The expanding needs of the community’s Holocaust survivors prompted the Jewish Federation in the Heart of New Jersey to think outside the box and mount a community campaign that brought in $170,000 in two weeks.
Despite receiving a “huge” increase this year from the Conference of Jewish Material Claims against Germany, the demand for services is increasing.
“The survivors are getting older and frailer so there was an urgent need,” said federation executive vice president Susan Antman. “They need home care and housekeeping care so they can age in place, and they have increasing medical needs.”
Financial pressures had led Jewish Family Services of Middlesex County and Jewish Family & Children’s Service of Greater Monmouth County, both federation beneficiaries, to “start cutting services that can now be restored,” Antman said.
Antman said the federation board voted to put up $25,000 seed money, which was used to leverage another $75,000 through donations and matching grants, while individuals pitched in and synagogues, Jewish community centers, and organizations throughout the community spread the word among their constituencies.
“We were able to bring in $170,000 in just two weeks, and what makes this story so wonderful is how the community really engaged with each other,” said Antman. “It was a real community-wide effort that will restore some measure of human dignity to people who have already suffered so much.”
Sara Levine, executive director of the JFS of Middlesex County, which already is the largest recipient in the state of conference money because of the county’s large number of survivors, said the agency received an increase this year of $100,000 to $1.249 million. However, it still fell short by $300,000 and was forced to cut services.
“Our caseload has doubled in recent years to 130 individuals, with another 15 on the waiting list,” Levine said. “Of those, 105 receive homecare services, which are the most expensive piece.”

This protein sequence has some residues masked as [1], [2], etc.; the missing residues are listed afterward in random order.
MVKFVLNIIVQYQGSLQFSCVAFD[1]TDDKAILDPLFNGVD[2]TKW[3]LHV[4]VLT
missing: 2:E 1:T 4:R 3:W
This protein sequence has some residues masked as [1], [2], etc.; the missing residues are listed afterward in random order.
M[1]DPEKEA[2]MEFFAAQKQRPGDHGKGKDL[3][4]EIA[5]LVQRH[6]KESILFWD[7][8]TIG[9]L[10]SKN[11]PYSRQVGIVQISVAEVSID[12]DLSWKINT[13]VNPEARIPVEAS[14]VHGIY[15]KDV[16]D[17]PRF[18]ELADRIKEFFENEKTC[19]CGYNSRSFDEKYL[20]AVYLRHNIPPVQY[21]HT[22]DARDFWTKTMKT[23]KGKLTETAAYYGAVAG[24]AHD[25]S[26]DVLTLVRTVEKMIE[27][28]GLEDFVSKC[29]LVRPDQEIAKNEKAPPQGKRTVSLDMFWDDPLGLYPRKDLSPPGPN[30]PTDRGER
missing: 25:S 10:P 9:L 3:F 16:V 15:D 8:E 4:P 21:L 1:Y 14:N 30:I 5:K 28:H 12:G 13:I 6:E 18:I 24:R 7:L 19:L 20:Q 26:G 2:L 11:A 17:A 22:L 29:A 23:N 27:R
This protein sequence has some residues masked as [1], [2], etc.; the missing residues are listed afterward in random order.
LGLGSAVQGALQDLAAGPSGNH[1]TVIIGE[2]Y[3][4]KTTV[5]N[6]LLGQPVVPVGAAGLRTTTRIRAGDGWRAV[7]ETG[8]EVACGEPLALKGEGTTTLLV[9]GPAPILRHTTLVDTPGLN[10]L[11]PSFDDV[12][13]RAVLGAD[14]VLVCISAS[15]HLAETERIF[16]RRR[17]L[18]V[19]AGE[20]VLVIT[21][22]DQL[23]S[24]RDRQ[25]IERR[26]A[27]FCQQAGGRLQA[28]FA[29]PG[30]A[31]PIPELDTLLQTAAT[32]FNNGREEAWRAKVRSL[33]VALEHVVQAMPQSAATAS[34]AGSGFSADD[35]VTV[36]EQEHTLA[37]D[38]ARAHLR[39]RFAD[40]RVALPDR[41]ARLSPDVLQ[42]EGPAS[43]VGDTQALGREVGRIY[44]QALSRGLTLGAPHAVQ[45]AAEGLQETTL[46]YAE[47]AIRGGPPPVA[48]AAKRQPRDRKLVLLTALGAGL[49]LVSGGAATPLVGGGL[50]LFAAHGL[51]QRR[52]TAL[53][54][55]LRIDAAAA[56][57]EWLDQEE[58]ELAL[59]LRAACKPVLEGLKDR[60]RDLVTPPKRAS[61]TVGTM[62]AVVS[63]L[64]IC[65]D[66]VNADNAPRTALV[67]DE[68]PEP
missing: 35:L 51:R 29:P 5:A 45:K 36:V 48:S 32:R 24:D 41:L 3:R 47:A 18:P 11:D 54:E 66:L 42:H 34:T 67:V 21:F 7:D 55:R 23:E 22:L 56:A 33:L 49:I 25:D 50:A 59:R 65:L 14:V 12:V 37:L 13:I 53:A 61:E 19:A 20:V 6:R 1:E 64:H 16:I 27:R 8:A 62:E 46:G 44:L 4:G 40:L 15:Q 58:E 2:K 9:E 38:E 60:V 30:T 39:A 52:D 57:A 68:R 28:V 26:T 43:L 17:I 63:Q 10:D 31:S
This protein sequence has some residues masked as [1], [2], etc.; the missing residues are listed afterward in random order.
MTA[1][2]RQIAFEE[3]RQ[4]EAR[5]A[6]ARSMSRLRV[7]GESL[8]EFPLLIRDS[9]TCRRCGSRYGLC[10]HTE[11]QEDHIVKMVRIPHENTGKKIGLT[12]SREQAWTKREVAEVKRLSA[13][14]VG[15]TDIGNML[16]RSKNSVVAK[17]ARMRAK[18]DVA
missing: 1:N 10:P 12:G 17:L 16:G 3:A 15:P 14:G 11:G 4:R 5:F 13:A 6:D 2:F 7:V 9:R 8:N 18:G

As a result of the federation campaign, which earmarked $120,000 for the agency, it is in the process of reinstating some services, said Levine.
“But we’re still short,” she said. “We’ve taken five off the waiting list because they absolutely could not wait. We are getting new cases every week from people we’ve never heard from before.”
To make ends meet, JFS has stretched dollars by cutting housekeeping services in some cases from weekly to every other week, while other survivors have had to rely on family for assistance.
Among the other services provided are kosher Meals-on-Wheels and its monthly Cafe Europa social and cultural group.
Paul Freedman, executive director of the JFCS of Monmouth County, said his agency serves 90 survivors and, like Middlesex, its biggest expense is home care, which is provided in periods of 10 to 35 hours weekly.
“We have 45 [survivors] who are not receiving intensive services but participate in socialization activities such as the monthly Café Europa at the Freehold Jewish Center or going on trips with other senior socialization programs,” he said.
The agency received an additional $120,000 this year from the conference, bringing its total to $367,000. With federation funding, JFCS will have over $500,000 for survivors and is reaching “maximum funding,” said Freedman.